By Kate Kelland, Reuters
LONDON (Reuters) - Drug-resistant strains of gonorrhoea have spread to countries across the world, the U.N. health agency said on Wednesday, and millions of patients may run out of treatment options unless doctors catch and treat cases earlier.
Scientists reported last year finding a "superbug" gonorrhoea strain in Japan that is resistant to all recommended antibiotics and warned then that it could transform a once easily treatable infection into a global health threat.
The World Health Organisation (WHO) said those fears are now reality, with many more countries around the world, including Australia, France, Norway, Sweden and Britain, reporting cases of the sexually transmitted disease resistant to cephalosporin antibiotics - normally the last option for drugs against gonorrhoea.
"Gonorrhoea is becoming a major public health challenge," said Manjula Lusti-Narasimhan, from the WHO's department of reproductive health and research.
"We are very concerned about recent reports of treatment failure from the last effective treatment option - the class of cephalosporin antibiotics," she added. "If gonococcal infections become untreatable, the health implications are significant."
Gonorrhoea is a bacterial sexually transmitted infection which, if left untreated, can lead to pelvic inflammatory disease, ectopic pregnancy, stillbirths, severe eye infections in babies, and infertility in both men and women.
It is one of the most common sexually transmitted diseases in the world and is most prevalent in south and southeast Asia and sub-Saharan Africa. In the United States alone, according to the Centers for Disease Control and Prevention (CDC), the number of cases is estimated at around 700,000 a year.
The WHO called for greater vigilance on the correct use of antibiotics and more research into alternative treatments for so-called gonococcal infections.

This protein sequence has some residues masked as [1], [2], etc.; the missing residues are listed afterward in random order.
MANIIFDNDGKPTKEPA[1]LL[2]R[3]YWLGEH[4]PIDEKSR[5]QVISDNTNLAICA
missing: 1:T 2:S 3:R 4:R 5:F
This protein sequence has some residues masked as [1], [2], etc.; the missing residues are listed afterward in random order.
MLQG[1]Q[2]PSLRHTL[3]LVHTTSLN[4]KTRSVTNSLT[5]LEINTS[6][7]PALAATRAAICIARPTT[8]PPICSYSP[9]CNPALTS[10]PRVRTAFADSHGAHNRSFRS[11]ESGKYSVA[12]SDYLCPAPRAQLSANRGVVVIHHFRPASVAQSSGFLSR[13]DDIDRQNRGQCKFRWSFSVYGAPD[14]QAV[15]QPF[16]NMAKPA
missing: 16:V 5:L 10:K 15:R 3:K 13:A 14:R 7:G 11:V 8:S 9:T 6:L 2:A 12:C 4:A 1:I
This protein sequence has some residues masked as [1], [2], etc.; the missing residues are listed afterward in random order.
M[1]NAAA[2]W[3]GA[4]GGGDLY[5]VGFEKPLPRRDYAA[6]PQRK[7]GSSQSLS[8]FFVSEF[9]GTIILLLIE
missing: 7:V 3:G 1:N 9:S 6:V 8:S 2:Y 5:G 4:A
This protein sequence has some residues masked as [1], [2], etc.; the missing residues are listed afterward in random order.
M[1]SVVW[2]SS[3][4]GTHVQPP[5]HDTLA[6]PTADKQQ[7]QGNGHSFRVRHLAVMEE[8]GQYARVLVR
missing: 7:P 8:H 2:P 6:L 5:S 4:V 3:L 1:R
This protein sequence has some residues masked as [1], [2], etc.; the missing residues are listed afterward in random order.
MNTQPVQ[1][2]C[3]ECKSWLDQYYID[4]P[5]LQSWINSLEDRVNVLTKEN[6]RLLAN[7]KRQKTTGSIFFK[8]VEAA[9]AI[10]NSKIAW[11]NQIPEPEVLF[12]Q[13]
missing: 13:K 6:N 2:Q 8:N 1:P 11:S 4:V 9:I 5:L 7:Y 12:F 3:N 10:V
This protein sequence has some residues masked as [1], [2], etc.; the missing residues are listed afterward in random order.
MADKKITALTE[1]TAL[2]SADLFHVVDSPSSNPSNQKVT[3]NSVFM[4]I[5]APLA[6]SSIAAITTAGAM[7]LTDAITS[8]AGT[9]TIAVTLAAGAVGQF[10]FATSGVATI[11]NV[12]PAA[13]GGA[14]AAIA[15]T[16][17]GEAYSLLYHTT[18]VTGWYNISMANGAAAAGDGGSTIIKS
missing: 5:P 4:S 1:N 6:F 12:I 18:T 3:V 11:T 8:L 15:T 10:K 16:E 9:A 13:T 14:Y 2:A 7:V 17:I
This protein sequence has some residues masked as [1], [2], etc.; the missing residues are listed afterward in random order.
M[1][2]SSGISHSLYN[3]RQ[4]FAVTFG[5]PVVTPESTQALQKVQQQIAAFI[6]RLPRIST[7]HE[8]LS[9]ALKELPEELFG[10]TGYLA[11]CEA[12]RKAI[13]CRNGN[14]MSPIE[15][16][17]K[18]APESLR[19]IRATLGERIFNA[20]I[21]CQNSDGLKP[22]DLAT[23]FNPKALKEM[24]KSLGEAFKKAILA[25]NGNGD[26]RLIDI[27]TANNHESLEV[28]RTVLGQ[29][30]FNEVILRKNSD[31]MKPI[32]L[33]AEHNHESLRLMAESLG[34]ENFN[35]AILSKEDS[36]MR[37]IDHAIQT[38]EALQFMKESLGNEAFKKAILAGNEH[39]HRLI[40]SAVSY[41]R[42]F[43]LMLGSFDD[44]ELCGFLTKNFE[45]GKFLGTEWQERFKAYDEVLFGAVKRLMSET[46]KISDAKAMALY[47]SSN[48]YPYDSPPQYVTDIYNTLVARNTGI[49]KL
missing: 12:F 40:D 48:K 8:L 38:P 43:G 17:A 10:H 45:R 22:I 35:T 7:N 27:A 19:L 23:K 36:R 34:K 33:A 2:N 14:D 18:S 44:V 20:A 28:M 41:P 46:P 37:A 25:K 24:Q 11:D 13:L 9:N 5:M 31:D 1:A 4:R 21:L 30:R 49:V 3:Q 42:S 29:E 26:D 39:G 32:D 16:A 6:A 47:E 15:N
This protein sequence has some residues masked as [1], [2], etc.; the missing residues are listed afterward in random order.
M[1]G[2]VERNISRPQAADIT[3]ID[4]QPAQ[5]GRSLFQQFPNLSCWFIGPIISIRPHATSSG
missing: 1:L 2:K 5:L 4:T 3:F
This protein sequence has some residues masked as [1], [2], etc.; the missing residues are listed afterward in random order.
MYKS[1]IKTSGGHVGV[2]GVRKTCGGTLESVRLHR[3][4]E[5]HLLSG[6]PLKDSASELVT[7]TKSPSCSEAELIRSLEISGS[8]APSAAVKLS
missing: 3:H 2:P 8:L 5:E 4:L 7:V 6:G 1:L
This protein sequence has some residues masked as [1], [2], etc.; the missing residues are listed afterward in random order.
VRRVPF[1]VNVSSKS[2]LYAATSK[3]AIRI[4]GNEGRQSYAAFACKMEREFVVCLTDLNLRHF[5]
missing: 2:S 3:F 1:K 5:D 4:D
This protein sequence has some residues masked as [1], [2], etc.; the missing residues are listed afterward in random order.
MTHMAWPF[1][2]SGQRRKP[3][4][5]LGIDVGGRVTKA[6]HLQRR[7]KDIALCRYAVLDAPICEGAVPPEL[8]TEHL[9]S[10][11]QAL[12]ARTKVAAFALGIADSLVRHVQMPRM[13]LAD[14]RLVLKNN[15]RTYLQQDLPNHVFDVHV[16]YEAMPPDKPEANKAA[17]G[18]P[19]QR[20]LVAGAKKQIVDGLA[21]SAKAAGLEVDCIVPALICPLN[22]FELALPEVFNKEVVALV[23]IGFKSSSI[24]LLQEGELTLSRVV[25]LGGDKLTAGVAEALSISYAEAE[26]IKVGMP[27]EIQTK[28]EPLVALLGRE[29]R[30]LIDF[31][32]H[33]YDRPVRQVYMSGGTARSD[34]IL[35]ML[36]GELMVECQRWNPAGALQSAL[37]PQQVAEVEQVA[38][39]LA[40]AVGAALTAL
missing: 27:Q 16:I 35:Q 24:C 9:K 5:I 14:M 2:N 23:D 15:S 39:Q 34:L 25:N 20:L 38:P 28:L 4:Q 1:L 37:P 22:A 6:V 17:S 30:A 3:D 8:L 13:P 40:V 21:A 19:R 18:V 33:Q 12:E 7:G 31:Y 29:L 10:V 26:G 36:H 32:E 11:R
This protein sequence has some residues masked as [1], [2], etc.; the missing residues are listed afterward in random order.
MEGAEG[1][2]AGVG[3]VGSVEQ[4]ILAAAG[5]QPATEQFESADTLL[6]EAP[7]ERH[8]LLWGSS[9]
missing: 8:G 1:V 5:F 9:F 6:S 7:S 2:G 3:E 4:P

The emergence of drug-resistant or superbug strains of gonorrhoea is caused by unregulated access to and overuse of antibiotics, which helps fuel natural genetic mutations within the bacteria.
Experts say an added problem with gonorrhoea is that its strains tend to retain their genetic resistance to previous antibiotics even after their use has been discontinued.
"TIP OF THE ICEBERG"
The United Nations' health agency said it does not yet how far or wide drug resistance in gonorrhoea has spread, as many countries lack reliable data. But it put the number of people who have contracted it in the millions.
"The available data only shows the tip of the iceberg," said Lusti-Narasimhan. "Without adequate surveillance we won't know the extent of resistance to gonorrhoea and without research into new antimicrobial agents, there could soon be no effective treatment for patients."
Experts say the best way to reduce the risk of even greater resistance developing - beyond the urgent need to develop effective new drugs - is to treat gonorrhoea with combinations of two or more types of antibiotic at the same time.
This technique is used in the treatment of some other infections like tuberculosis in an attempt to make it more difficult for the bacteria to learn how to conquer the drugs.
Gonorrhoea can be prevented through safer sexual intercourse. The WHO said early detection and prompt treatment, including of sexual partners, is essential to control sexually transmitted infections.